Samsung Electronics plans to introduce a wristwatch in September that can make phone calls, play video games and send e-mails, potentially beating Apple to market with a piece of technology that moves mobile communications beyond the smartphone.
The watch, called Samsung Galaxy Gear, would be shown off "around the time" of an electronics industry trade fair in Berlin that begins Sept. 6, a person briefed on the matter said Saturday.
Samsung has scheduled a media event for Sept. 4 at which it is also expected to introduce the Note III, a new version of its "phablet," a cross between a phone and a tablet.
"The commercial launch will definitely be this year," said the person with knowledge of the unveiling, who spoke on the condition of anonymity because the person was not authorized to speak publicly about the company's plans.
The Galaxy Gear would not be the first watch phone on the market. Sony recently introduced a second-generation version of its smart watch, a gadget that works in conjunction with a smartphone in the user's pocket. Other smart devices like the Pebble Watch and the I'm Watch have also been sold for some time. Apple is said to be working on its own wrist-worn device.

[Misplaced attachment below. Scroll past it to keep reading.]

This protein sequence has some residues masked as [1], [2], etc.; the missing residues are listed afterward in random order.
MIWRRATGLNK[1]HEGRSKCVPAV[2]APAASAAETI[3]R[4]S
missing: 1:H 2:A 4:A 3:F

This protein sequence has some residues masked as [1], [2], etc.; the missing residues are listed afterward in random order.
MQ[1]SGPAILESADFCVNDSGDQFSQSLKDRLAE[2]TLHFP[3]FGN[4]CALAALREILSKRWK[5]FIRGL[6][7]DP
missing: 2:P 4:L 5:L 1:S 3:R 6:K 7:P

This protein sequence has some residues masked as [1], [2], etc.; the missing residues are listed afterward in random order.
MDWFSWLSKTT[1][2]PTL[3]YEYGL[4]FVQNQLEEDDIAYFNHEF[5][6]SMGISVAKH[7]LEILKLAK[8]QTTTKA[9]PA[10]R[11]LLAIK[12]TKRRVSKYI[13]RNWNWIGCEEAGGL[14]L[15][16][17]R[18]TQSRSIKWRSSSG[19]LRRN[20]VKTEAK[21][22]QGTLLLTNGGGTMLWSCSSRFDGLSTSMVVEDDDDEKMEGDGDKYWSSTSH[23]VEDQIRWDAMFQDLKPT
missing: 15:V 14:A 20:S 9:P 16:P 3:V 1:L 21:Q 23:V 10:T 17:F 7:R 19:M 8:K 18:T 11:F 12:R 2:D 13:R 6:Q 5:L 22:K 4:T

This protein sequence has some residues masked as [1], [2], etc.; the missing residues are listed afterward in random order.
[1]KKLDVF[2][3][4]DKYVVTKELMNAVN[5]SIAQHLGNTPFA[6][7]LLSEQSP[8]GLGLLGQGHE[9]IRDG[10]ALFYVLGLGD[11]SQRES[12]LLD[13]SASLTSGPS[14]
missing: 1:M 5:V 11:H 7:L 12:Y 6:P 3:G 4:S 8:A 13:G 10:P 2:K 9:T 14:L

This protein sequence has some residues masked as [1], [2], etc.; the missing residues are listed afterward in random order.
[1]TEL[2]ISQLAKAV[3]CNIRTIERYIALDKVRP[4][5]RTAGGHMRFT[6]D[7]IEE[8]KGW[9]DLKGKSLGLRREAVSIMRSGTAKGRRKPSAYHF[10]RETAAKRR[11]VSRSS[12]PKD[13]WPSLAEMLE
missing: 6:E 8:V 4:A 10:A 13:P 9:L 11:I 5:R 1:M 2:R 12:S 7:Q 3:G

For Samsung, the idea is also not entirely new. The company introduced its first watch phone in 1999. Still, the category of smart watches remains underdeveloped, as none of the existing devices have captured the imagination of consumers.
But analysts say that could change now that the two biggest smartphone makers, Samsung and Apple, are getting into the watch business.
Canalys, a research firm, predicts that sales of smart watches will rise to five million in 2014, a tenfold increase from this year.
"Smart watches will be the most important new product category in consumer electronics since the iPad defined the market for tablets," Chris Jones, an analyst at Canalys, said in a statement.
From a design standpoint, Galaxy Gear may be less innovative than some of the speculation around the device has suggested. The person with knowledge of the device said, for example, that it would not use a flexible screen, as some analysts had expected.
News of the Galaxy Gear introduction was first reported by SamMobile, a Samsung fan site.
Samsung declined to comment.
This article originally appeared in The New York Times.